Goodell's self-deluded infallibility knows no bounds and it won't be complete until he's burned Rome beyond repair, while his rich enablers fiddle away what was once an unrivaled product.

The Saints are just a portending microcosm of the larger doom.

The evidence is not just suggestive, it's an all-encompassing mushroom cloud: 18 game seasons, European expansion, London Super Bowls, Thursday night games, primetime drafts, open collusion, scab refs, and a whole host of other shit I'm sure I'm neglecting.

When it all comes to pass, when Goodell and the owners have sucked every penny out of the NFL before they let it perish with a whimper, at least we'll be able to utter the four greatest words in the English language:

"I told you so."

17 September 2012

Week 2, Saints at Panthers: On Borrowed Time

First, the stats:

Final Score: Panthers 35, Saints 27
Record: 0-2
Complete Box Score
Stat Chart:





ON BORROWED TIME
Clearly, something is amiss.

Mostly, it's an inability to stop the opposing QB. Even remotely.

A 134.6 passer rating allowed over the first two games? That's off-the-scale bad.

If you want to identify why "0-2" is twisting its rusty, jagged blade into the small of your back while you writhe hopelessly, then direct your foggy gazes accordingly.

For context, 158.3 is a perfect passer rating and thus far in 2012, RG3 and Cam Newton have been damn near perfect against the Saints in consecutive games.

In eight quarters played, the Saints' defense has allowed opposing QBs to perform at such an extremely high level that the outcome of each game shouldn't have been as close as each has even been.

Here's another layer of context: when Brees' passer rating is north of 120, the Saints are 21-1 (Tampa '07).

How many times over the past five seasons have you heard some random talking head say "It's a passing league now."? When a QB does whatever he wants, whenever he wants to, opposing teams have virtually no chance of winning. What's worse? The Saints' defense allowed Cam Newton to rush for 71 yards and Robert Griffin, III 42 yards in addition to their pristine passing performances. Winning can't be much more difficult when that's what you're up against.

From 2009-2011, in the 188 games in which a QB's passer rating was 120+, his respective team was 173-15 (92%). When it's 130+? 99-5 (95%). One can identify any number of reasons for the Saints' failures thus far in 2012. But look no further than the opposing QB's passer rating as the primary villain in this evermore ominous sideshow.

Forget about Sean Payton or Aaron Kromer or a clearly deficient WRs corps or a weakened offensive line or a rattled Brees or a hobbled Colston. None of that is affecting Spagnuolo's flaccid, gauzy defense through two weeks. If defending the opponent's QB doesn't improve markedly, then the Saints are living on borrowed time whether Sean Payton is on the sideline or not.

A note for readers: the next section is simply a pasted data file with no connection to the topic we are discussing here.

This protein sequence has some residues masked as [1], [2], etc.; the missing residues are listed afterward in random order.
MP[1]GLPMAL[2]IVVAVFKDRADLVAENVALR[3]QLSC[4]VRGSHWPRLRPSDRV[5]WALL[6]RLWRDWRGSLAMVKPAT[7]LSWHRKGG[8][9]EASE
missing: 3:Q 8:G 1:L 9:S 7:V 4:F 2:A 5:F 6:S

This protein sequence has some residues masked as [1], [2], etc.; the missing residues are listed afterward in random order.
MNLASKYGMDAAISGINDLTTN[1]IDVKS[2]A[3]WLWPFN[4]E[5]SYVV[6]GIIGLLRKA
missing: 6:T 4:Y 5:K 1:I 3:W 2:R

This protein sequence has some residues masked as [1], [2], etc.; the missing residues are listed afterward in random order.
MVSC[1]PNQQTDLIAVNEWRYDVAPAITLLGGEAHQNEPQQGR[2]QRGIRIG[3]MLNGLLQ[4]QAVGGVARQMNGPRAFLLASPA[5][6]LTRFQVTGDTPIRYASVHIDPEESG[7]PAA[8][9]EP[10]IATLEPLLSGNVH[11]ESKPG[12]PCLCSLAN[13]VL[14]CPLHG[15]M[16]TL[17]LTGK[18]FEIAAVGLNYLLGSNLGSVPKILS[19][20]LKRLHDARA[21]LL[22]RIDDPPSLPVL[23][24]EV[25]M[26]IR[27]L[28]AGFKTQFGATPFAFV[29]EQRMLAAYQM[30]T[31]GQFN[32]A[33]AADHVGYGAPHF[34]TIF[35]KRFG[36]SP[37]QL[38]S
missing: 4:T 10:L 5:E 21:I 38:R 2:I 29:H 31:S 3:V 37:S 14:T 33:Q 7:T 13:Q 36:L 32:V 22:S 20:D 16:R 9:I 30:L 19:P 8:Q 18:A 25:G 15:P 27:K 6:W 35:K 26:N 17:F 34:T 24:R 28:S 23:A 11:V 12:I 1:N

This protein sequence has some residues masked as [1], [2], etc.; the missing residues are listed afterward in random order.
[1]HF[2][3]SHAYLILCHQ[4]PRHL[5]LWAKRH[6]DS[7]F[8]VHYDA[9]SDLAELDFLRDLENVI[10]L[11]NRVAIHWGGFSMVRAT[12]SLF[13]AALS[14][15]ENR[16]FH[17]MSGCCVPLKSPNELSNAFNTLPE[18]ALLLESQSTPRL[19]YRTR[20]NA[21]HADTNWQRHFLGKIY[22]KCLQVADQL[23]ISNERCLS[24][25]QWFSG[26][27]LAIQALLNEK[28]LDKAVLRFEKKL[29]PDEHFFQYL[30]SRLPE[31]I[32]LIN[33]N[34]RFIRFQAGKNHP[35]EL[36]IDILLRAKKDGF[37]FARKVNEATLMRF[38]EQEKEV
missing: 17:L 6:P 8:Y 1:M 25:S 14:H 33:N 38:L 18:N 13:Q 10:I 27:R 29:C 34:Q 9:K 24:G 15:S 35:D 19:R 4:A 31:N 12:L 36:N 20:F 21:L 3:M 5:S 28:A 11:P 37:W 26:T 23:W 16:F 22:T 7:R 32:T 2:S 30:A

Sure there are holes in other places. But they're minor in comparison, and not nearly as injurious to the Saints' chances of winning. Payton's presence hasn't significantly altered the performance of the defense in year's past, so it seems disingenuous and lazy to lay the blame there now.

It's simple: when you're incapable of stopping the opponent's QB, even in the most cursory ways, your chance of winning plummets. There's no way around it.

Nowhere has this inability been more pronounced than in the red zone. In two games, the Saints have allowed the Redskins and the Panthers to score TDs 70% of the time when they get inside the Saints' 20. That stat alone is death. Coming off a season in which the Saints allowed a near league-worst 62% TDs in the red zone, the defense has continued the trend of being more openly permissive than a Deadwood brothel.

If the Saints are intent on lifting the damp, rank disquietude lingering over the team right now, then functionally defending opposing QBs is a good place to start.

Other thoughts:

I previously mentioned this, but replacing Robert Meachem wasn't a simple plug-and-play proposition. Meachem is a borderline #1 WR and the Saints were fortunate to have him manning the 4th WR spot. The resulting drop-off has been noticeable.

So much for "balance," right? Shows what some of us lowly bloggers know. 163 yards rushing (6 yards per) plus 323 through the air, all for naught.

Update: 24 games without an INT for Saints' safeties. Add to that yet another easy INT dropped-this time by CB Patrick Robinson--and the Saints' secondary couldn't look any more feeble.

Cameron Jordan has been one of the lone bright spots on the defense. Following up a stellar week one performance, Jordan again looked worthy of his high draft status against Carolina.

Pierre Thomas continues to be a reliable, indefatigable playmaker. An all-time Saint. It's apparent that PT has modeled himself after Deuce, and his consistency, toughness, and positive attitude speak to that.

Let's be hopeful for a week 3 breakthrough. Keep the faith. It's a long season.

10 September 2012

Week 1, Redskins at Saints: Kromer's Choice